Toxic Talk of the Month – Field Notes from a Catastrophe

In light of the recent U.S. presidential elections and the preceding debates, I was all too reminded of the lack of attention paid to the most pressing issue of our time; namely, climate change. While nations around the world rally to legislate international policies to reduce greenhouse gas emissions, the U.S. has simply languished due to repeated blocks by a republican senate (yes, climate change has unfortunately become a partisan issue). With Donald Trump now bound for the White House, we can expect a Supreme Court that will likely block the only regulatory hope we had (the Clean Power Plan) at seriously curbing domestic greenhouse gas emissions. With that being said, it is time for Americans to break away from the politicization and partisan spin on climate change. We simply can't rely on political figures to deliver a message when their funding depends on their silence. We must rely on our scientists to deliver this message. To this end, I am initiating a blog series aimed at educating the public on the science of climate change. As a first step, I present to you Field Notes from a Catastrophe: Man, Nature, and Climate Change.
Field Notes from a Catastrophe is the first book on climate change I ever read. It is an excellent read that I would consider non-technical and enjoyable for the greater public, yet replete with essential information. It weaves the science of climate change into an interesting investigatory narrative, told by a journalist with a burning desire to understand and report on the issue. Throughout her book, author Elizabeth Kolbert travels around the world, interviewing climate scientists and visiting places afflicted by climate change. Her observations are very real, and her discussions with scientists very telling.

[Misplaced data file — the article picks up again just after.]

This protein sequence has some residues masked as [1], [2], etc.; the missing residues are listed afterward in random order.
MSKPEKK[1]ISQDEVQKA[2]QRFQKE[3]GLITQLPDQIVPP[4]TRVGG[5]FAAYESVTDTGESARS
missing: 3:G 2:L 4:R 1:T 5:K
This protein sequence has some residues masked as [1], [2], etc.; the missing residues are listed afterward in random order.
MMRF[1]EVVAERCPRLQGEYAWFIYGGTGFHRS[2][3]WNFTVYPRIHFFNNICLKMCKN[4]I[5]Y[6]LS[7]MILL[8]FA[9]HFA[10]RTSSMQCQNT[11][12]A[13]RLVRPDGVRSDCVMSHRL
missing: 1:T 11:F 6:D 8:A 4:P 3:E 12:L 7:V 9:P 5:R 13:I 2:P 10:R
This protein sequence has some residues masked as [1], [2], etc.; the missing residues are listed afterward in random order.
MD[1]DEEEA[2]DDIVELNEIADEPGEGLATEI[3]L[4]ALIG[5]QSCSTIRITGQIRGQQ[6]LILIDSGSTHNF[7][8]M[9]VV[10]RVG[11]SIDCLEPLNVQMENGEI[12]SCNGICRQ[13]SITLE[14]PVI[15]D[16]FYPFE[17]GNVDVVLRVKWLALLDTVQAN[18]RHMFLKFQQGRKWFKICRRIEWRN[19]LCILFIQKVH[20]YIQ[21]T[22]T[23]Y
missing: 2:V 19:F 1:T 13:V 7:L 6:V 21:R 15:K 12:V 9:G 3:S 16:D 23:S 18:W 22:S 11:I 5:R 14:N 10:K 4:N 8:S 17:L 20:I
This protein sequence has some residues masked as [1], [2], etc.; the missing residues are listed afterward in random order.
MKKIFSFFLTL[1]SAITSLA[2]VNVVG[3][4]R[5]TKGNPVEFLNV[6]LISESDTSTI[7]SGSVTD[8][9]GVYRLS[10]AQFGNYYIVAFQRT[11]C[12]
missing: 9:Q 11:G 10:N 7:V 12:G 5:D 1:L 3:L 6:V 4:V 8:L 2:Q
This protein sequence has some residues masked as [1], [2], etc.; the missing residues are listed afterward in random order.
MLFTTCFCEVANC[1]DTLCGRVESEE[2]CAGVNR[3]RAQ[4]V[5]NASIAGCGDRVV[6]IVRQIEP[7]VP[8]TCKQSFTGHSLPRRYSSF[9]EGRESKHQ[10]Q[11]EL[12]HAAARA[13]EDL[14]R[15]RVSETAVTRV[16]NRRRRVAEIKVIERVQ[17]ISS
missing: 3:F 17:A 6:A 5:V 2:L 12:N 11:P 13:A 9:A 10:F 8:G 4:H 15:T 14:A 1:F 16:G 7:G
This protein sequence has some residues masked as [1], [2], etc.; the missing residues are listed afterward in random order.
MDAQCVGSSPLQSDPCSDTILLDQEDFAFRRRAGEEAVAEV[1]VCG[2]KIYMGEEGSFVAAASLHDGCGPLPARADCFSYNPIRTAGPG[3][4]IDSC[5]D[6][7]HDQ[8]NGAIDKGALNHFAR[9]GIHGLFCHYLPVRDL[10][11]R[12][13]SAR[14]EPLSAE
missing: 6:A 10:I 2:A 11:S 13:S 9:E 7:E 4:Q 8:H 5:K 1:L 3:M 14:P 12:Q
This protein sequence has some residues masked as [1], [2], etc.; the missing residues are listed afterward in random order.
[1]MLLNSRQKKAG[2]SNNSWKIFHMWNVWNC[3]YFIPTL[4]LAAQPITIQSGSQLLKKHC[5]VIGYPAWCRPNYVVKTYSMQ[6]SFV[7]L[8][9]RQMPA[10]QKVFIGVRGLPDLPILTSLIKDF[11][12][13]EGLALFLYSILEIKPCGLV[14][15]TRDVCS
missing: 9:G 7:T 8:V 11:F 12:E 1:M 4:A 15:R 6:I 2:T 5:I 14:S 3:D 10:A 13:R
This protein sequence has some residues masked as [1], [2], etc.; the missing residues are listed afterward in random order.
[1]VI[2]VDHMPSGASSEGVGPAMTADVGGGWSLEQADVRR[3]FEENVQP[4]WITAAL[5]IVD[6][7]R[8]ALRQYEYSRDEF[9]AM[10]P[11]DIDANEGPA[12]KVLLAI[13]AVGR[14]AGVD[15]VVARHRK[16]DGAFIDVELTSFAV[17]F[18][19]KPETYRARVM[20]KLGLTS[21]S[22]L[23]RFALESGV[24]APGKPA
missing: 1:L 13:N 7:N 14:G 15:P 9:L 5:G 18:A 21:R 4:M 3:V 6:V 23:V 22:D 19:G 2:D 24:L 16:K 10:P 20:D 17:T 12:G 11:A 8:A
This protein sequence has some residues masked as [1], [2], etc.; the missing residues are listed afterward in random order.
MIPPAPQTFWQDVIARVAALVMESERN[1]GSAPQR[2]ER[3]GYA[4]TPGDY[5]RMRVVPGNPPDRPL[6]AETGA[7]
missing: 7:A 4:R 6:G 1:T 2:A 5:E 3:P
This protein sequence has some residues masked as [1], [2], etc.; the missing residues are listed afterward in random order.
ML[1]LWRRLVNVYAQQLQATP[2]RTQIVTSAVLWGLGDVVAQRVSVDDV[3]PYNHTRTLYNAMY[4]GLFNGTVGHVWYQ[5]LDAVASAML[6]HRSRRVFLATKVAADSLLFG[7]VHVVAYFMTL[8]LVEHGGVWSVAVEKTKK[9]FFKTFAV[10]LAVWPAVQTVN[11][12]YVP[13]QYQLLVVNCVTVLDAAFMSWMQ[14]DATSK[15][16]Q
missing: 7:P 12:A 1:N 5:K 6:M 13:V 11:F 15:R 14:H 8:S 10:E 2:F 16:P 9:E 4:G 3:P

Ms. Kolbert has been a staff writer for The New Yorker for nearly 20 years. Her book originally stemmed from a groundbreaking, National Magazine Award-winning three-part series in the Newspaper. She expanded on this story to put together this captivating book. Although originally published in 2006, her book was updated in 2015 to include several new chapters. Yes, climate change has only gotten worse, and the impacts more widespread! So I call on Americans and people around the world, please learn about climate change. Get to know the issue and what you can do to reduce your carbon footprint and, importantly, to pressure your local politicians to act on the matter. Expand your knowledge using unbiased, science-based websites. No corporate or political sites! This book is a good place to start. For other credible info sites, and how to avoid garbage info, read my previous blog. And importantly, stay tuned for my climate change blog series!